7. 8. Affordable Housing (TIF) <ul><li>Brookside </li></ul><ul><li>Between 1980 and 1990 the Brookside area experienced a 129% increase in population compared to 19% population growth citywide. This TIRZ, located near the Brooks City-Base TIRZ , now a thriving and relevant commercial district, provided needed affordable and mixed-income housing. Approximately $1.9 million of TIF funds were used to upgrade streets, utilities, sidewalks and drainage.  </li></ul>
    8. 9. Affordability Partnerships <ul><li>Non-profit developers </li></ul><ul><ul><li>San Antonio Alternative Housing Corporation </li></ul></ul><ul><ul><li>TIRZ #2 Rosedale </li></ul></ul><ul><li>San Antonio Housing Authority </li></ul><ul><ul><li>Victoria Commons HOPE VI </li></ul></ul><ul><ul><li>TIRZ #11: $3.4 million </li></ul></ul>
    9. 10. Facade Preservation (TIF) <ul><li>Houston Street Walgreens </li></ul><ul><li>Although Houston Street was once San Antonio's preeminent retail street, over the past thirty years, many of the area's structures experienced high levels of vacancy, neglect and deterioration. As one of the many improvements in the Houston Street TIRZ #9 , facade improvements to one of downtown San Antonio's largest drugstores provides a new and vibrant welcome to downtown residents and visitors. </li></ul>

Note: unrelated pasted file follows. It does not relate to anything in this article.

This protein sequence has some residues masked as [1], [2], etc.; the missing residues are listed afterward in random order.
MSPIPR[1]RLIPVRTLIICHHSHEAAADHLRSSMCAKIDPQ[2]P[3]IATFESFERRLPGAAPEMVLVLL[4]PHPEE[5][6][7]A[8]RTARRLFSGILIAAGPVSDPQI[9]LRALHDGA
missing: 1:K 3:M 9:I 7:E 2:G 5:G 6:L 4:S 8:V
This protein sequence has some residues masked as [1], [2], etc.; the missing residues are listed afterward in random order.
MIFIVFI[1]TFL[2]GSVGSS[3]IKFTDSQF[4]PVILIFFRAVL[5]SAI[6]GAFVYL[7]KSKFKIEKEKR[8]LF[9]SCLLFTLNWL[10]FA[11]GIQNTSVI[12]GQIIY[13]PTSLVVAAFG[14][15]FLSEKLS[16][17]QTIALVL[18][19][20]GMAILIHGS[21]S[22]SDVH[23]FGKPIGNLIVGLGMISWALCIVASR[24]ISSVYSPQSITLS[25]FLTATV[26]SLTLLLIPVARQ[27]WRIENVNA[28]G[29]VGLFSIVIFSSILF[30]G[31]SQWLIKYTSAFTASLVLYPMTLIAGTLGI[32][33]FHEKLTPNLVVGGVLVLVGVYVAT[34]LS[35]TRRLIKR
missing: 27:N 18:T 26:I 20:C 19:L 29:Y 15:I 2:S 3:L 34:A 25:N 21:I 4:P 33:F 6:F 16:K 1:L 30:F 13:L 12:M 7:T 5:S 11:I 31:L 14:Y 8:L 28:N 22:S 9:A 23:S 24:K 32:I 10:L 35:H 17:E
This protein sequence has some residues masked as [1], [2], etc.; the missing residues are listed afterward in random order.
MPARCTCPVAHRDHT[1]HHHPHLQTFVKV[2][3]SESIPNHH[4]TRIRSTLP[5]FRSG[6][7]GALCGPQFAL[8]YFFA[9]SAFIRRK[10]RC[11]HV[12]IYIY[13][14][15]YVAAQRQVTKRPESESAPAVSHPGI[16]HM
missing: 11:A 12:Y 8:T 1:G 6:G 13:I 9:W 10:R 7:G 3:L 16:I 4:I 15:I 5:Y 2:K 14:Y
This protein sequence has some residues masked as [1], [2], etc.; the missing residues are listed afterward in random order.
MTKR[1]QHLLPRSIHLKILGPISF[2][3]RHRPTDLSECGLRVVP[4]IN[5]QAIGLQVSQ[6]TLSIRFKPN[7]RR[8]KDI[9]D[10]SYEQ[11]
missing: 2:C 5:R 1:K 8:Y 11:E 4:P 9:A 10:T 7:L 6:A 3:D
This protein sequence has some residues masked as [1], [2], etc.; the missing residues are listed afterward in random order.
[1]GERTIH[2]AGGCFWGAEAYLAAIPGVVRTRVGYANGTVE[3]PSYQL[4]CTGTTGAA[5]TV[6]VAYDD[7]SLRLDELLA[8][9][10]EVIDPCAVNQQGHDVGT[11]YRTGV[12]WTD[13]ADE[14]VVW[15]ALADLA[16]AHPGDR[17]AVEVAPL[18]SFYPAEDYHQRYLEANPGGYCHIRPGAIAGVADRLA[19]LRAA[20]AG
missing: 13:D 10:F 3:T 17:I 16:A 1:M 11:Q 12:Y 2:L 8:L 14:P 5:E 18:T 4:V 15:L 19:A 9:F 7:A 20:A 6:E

10. 11. Historic Places (TIF) <ul><li>Hays Street Bridge </li></ul><ul><li>Built in 1881, this historic bridge was deemed structurally unsound and barricaded in 1982. After 28 years of community activism to restore its use, it has reopened to bicycle and pedestrian traffic and now provides a link between the historic Eastside and downtown San Antonio. Included in its $3.7 million rehabilitation budget were $200,000 in Inner City TIRZ #11 TIF funds. The restoration of this historical landmark includes benches, informational signage on the history of the bridge and a public art component along the new approach railings. </li></ul>